Solutions and layering are fundamental concepts within CRM that need to be fully appreciated and understood to construct an approach to lifecycle management for Dynamics CRM applications. There are three key concepts that need to be introduced:
§ Solution Packages: Act as containers for functionality required to be deployed as a unit
§ Layers: The consequence of a specific component being affected by change within one or more solutions
§ Managed Properties: The mechanism to control how layers interact with each other
Note: This appendix provides a “quick reference” overview of more detailed information that is presented in the Dynamics CRM 2011 SDK, in the section Package and Distribute Extensions.
Solution packages are the container mechanism to transport Dynamics CRM configuration and customization between organizations. There are two types, unmanaged and managed.
§ Contains only customizations from the unmanaged layer
§ Will not include dependent components
§ Imports only into the unmanaged layer:
• Ideal during development
• Everything within could be changed
• Overwrites existing customizations
§ Contains a complete copy of each component
§ Will get its own layer on import.
§ Analogous to an installer “.msi” file; it is a distribution package.
§ Contents cannot be directly changed.
o This does not mean DRM.
§ Components may be customized where managed properties allow.
§ Contains only deltas for component that supports merging (FormXML, Ribbon & Sitemap).
Layers should be considered on a per-component basis. Although typically drawn to convey the effect of a solution on another solution, this is always at a component level.
§ There is only one. It always exists.
§ All customizations made on this server/organization will reside here.
§ “Solutions” exist here as containers.
• Ownership by solutions is weak; by-reference only.
• No independence between solutions. If one component exists in two solutions, they both see the current state of the component equally.
§ New customizations made will trump all prior customizations. (They override the lower layers.)
§ Customizations cannot be undone, but they can be deleted.
§ There can be many:
o Always one for the “system” solution.
o Discrete layer for each managed solution package imported (at a per-component level).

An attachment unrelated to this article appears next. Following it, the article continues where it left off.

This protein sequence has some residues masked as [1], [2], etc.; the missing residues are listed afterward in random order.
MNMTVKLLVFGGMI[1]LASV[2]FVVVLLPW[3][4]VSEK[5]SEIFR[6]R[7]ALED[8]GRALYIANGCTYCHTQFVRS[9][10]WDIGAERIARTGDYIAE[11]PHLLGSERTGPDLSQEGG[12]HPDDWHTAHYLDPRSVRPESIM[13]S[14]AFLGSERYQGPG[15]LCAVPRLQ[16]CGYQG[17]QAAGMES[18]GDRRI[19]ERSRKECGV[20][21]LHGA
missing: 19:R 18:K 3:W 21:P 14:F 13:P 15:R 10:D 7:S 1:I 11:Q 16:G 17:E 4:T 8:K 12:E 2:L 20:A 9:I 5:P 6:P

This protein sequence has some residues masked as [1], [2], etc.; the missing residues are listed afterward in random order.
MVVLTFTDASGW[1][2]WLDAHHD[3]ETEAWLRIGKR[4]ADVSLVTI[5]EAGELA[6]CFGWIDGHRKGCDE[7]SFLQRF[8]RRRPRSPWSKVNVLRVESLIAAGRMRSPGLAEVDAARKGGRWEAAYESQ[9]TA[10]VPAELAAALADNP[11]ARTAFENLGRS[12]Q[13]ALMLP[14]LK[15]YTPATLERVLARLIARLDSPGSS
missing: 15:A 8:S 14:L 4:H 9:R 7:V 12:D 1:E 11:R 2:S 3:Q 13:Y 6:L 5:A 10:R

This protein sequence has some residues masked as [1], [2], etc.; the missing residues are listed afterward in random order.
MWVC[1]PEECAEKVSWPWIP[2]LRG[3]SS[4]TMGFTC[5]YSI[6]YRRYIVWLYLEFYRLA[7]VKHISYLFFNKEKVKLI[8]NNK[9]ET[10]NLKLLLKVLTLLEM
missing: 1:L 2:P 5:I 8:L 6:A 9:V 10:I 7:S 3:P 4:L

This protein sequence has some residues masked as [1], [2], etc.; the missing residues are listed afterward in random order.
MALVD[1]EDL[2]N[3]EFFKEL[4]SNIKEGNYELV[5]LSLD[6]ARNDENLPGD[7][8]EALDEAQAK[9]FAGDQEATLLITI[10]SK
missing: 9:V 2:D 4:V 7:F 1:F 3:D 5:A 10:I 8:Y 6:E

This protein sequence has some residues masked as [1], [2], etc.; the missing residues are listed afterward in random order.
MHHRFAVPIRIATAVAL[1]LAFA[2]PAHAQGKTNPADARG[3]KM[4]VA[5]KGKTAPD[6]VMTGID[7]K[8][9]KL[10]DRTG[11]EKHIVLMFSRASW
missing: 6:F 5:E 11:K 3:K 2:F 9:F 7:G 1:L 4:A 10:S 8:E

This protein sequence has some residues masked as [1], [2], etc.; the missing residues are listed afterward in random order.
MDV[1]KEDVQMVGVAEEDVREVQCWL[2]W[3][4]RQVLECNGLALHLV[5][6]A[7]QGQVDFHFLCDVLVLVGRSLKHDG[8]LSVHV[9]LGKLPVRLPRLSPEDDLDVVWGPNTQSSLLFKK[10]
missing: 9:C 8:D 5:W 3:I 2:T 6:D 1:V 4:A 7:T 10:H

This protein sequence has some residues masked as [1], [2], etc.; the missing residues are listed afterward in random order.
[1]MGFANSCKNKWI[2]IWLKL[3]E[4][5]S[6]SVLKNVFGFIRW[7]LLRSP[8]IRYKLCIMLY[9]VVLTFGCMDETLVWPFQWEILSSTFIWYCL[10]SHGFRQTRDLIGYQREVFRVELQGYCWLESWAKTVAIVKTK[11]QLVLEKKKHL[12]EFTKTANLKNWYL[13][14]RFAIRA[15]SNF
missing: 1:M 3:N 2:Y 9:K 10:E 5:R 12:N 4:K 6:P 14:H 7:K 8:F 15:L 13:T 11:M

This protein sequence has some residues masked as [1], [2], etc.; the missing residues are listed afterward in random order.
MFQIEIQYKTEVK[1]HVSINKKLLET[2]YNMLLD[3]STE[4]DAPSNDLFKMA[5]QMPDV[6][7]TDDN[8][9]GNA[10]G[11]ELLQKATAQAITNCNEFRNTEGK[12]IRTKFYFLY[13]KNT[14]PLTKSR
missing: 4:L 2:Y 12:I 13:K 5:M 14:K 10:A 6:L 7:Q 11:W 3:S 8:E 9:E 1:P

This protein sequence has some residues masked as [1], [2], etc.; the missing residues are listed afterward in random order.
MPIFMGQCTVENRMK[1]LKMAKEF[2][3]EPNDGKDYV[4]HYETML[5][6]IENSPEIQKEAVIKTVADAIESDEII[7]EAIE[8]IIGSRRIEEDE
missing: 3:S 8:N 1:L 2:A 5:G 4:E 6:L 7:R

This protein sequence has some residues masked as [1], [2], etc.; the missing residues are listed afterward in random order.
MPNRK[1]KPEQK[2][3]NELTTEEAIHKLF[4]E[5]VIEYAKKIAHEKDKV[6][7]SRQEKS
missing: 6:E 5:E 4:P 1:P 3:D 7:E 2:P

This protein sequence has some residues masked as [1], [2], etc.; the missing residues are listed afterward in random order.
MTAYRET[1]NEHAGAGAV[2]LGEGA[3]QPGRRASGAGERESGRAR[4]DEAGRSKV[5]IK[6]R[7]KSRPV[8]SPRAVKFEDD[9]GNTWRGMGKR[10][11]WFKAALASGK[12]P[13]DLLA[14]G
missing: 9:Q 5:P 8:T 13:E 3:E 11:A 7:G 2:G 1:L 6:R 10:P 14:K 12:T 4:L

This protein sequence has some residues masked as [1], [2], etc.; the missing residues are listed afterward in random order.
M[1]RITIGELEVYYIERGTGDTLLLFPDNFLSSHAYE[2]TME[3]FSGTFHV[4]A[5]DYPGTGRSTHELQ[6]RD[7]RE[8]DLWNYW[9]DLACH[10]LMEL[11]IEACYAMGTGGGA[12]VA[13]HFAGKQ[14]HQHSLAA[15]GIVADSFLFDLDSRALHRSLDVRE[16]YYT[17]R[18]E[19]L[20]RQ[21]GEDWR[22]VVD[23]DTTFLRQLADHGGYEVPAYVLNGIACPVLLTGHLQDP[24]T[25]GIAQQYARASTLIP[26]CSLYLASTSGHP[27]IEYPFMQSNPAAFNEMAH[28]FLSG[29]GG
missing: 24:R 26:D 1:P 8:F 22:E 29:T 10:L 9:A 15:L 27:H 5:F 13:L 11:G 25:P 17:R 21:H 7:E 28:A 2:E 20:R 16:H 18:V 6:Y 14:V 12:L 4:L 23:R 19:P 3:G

§ Only created by importing a managed solution.
§ Time of import sets order of precedence.
§ You cannot customize components inside the layer.*
§ They can be deleted, replaced, and versioned.
§ Deleting a layer may delete data.
Managed properties control how layers interact with each other; they control the level of customization achievable on top of components from a managed solution that has been imported. After releasing a managed solution, the managed properties can only be changed to reduce how restrictive they are.
§ Control order of precedence (which customizations to allow on top of an imported solution’s managed layer).
§ The ability to customize cannot be removed or disabled during solution update.
§ The ability to customize can be enabled during solution update.
§ The default ability to customize is fully customizable.
In general, if the consumers of the solution are not known or trusted or the changes that may be made could break the solution, it is recommended to lock down the managed properties for the solution. These managed properties can be opened back up to enable specific components to be customized at a later date as needed.
New customizations trump all prior customizations, overriding the lower layers.
Important: Changes applied by importing an unmanaged solution cannot be uninstalled. Do not install an unmanaged solution if you want to roll back the changes.
Managed (No Overwrite)
§ Customizations in unmanaged layer are preserved.
§ Importing newer versions creates new managed layers directly above the previous version’s managed layer.
§ Importing the same version replaces contents within the existing layer.
§ Importing cannot remove pre-existing components.
§ Generate and import a minimal solution to “hotfix” a larger solution.
§ Reports, E-mail templates, and plug-in assemblies skip updates if they are not the “top” layer.
The recommended approach is to always preserve customizations (no overwrite). If the updates are mandatory for the solution to function appropriately, then overwrite is needed:
§ Replaces the content of the “unmanaged” layer and makes the managed solution the top layer.
§ Ensures that updates included in the solution are effective.
§ Overwrites all customizations and should be used with caution.
§ Greater use of managed properties makes this approach less necessary.
The solutions framework automatically tracks dependencies across components.
§ The following operations perform dependency checks/operations:
• Individual components: CRUD, Add Existing (to a solution).
• Solution: Import, Export, Delete (uninstall).
§ Dependencies are version agnostic. As long as the unique name/id of the component and the package type matches, a dependency is considered valid.
• Managed components cannot depend on unmanaged components.
§ Components in managed layers will be owned by the solution publisher.
§ Publisher owns the component, not the solution.
§ Components with same name and publisher will be considered the same thing.
§ Removing a solution does not remove a component when it is referenced by another solution using the same, shared publisher.
§ Be wary of predictable names and collisions.
• For web-resources, create names that imply virtual directories